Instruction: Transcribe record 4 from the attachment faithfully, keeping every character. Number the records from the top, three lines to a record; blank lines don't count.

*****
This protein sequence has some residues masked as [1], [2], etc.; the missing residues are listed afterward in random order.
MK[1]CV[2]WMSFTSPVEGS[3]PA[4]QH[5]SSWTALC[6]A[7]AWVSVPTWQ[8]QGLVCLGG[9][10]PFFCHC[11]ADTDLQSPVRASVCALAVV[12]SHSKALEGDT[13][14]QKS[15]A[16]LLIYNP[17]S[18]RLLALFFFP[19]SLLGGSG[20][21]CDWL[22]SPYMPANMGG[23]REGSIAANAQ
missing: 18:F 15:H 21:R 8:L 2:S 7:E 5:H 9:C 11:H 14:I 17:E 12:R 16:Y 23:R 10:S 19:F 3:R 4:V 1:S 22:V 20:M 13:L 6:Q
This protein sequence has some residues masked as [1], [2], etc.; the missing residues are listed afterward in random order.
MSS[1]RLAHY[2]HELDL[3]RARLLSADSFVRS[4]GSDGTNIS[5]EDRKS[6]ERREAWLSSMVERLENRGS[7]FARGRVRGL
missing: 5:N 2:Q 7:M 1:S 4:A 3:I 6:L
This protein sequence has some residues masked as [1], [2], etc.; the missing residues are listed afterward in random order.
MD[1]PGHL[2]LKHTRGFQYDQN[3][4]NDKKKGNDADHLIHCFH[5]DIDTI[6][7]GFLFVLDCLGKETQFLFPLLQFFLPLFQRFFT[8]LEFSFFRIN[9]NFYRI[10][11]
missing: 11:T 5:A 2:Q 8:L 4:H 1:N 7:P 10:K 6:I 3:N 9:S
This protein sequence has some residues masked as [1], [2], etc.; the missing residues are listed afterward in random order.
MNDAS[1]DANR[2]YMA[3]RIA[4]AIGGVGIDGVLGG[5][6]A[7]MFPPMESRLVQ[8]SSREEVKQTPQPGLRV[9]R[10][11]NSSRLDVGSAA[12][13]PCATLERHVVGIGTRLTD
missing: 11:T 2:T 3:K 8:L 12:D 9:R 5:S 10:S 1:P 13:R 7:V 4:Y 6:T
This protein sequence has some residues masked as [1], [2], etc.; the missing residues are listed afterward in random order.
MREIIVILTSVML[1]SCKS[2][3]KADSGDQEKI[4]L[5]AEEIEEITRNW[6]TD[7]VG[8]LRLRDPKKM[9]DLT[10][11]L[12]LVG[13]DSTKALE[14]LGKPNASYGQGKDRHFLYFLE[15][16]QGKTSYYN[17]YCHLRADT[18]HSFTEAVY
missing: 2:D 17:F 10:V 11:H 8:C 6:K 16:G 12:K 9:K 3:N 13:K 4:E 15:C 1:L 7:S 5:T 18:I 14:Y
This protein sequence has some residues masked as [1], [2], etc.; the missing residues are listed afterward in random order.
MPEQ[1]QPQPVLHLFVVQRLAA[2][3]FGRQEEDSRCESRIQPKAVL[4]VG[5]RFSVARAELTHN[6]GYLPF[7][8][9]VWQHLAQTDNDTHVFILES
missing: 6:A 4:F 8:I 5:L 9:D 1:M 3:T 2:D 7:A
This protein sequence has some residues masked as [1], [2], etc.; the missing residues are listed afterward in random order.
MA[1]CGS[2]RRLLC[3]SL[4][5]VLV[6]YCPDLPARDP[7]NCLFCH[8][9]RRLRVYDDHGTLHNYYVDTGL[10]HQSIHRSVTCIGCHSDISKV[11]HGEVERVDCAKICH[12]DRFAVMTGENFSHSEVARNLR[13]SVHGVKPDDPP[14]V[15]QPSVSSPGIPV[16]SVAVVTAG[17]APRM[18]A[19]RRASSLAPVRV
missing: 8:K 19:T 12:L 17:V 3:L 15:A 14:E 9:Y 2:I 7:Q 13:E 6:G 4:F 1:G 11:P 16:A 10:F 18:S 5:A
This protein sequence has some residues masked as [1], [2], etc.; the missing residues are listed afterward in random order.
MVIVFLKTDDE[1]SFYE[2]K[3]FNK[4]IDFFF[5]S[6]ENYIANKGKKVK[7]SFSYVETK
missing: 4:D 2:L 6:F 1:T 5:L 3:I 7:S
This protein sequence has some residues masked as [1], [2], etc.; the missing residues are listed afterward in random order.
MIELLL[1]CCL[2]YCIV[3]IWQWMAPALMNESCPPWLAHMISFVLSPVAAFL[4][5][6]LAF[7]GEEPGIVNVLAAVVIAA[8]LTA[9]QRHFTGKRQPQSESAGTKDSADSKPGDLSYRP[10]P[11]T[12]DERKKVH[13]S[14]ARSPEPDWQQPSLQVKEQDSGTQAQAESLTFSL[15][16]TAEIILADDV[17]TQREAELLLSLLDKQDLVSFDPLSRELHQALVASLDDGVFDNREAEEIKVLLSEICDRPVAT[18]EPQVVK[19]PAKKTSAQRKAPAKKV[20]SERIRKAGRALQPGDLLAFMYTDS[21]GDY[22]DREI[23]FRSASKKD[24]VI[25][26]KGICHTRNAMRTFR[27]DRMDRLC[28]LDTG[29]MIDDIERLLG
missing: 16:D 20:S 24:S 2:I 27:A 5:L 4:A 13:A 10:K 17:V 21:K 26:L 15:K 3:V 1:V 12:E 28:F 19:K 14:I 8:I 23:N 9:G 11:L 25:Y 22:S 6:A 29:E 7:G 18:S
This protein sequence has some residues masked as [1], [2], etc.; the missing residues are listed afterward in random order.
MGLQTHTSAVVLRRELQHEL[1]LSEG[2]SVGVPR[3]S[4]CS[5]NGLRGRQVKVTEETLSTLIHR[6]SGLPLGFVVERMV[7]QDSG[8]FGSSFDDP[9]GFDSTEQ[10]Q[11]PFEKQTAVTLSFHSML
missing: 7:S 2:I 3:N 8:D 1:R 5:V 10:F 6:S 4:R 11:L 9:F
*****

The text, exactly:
This protein sequence has some residues masked as [1], [2], etc.; the missing residues are listed afterward in random order.
MNDAS[1]DANR[2]YMA[3]RIA[4]AIGGVGIDGVLGG[5][6]A[7]MFPPMESRLVQ[8]SSREEVKQTPQPGLRV[9]R[10][11]NSSRLDVGSAA[12][13]PCATLERHVVGIGTRLTD
missing: 11:T 2:T 3:K 8:L 12:D 9:R 5:S 10:S 1:P 13:R 7:V 4:Y 6:T